Is your expensive exercise equipment or gym membership card collecting dust? Americans spend billions annually on supplements, diets and books, but according to a recent New York Times article, research shows that getting in shape depends less on trendy diets and high-tech gyms and more on motivation and willingness to change.

The Times article offers these suggestions to help those who are high on motivation but low on cash. Plus it offers tips for others who don’t mind spending to kick-start their weight-loss goals.

$0 Do it yourself. Include more fresh, high-fiber, low-fat foods in your diet and get about 30 to 40 minutes of exercise a day. Talk to your primary physician and check out the National Institutes of Health’s Weight-control Information Network (WIN) for more dietary advice (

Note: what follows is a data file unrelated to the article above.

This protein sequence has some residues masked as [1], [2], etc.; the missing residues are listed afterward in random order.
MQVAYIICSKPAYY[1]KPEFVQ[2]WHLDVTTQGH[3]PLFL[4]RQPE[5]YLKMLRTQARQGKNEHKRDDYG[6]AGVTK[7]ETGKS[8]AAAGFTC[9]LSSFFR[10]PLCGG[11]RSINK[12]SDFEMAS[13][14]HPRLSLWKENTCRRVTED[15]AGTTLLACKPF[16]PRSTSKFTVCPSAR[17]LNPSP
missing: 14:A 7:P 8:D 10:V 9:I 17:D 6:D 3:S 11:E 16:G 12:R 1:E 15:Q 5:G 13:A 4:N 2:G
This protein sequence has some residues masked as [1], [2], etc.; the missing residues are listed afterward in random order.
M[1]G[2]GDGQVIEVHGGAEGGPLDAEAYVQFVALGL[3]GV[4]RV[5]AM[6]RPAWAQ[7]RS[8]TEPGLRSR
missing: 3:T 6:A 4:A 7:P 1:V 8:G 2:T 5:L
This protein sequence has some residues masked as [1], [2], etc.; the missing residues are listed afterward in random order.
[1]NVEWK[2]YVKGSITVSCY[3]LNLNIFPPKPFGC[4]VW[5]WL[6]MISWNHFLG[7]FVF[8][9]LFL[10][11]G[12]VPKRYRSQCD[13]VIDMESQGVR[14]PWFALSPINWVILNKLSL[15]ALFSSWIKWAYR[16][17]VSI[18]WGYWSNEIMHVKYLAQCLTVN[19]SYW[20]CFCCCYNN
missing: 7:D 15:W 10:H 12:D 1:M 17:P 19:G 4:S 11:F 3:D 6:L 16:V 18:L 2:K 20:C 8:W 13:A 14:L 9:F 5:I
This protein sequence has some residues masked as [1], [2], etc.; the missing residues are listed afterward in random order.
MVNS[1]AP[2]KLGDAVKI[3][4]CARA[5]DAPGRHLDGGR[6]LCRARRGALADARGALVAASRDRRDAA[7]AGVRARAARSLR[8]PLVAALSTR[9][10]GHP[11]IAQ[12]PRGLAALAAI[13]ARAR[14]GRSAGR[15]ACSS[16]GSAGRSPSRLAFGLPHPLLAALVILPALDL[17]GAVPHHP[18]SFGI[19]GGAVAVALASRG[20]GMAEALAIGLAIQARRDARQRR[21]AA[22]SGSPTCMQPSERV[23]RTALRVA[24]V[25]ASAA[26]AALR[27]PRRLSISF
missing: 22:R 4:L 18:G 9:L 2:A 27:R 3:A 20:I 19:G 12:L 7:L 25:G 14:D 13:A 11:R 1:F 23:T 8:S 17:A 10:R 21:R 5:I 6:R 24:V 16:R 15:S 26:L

$ Seek guidance. Purchase a book for about $20 if you’re interested in following a plan that’s specific to your needs. Do you crave foods that are high in fat, sugar or salt? Pick up The End of Overeating: Taking Control of the Insatiable American Appetite by David Kessler, MD, a former chief of the Food and Drug Administration (FDA).

$$ Join a group. Membership in formal groups, such as Jenny Craig and Weight Watchers, may provide the education, support and healthy peer pressure you need to stay motivated. Weight Watchers charges an initial fee of $15 to $20, then $13 to $15 for each weekly meeting. The program teaches you how to use its points system and provides you with a weekly weigh-in. Jenny Craig is pricey. A yearly membership costs $399, with an additional $83 a week for meals.

$$$ Try a hospital program. A hospital-sponsored weight-loss regimen may be the answer if you are obese or have a health condition such as diabetes.

Read RH’s “Simple Strategies for Fighting Fat” for more practical and affordable weight-loss advice.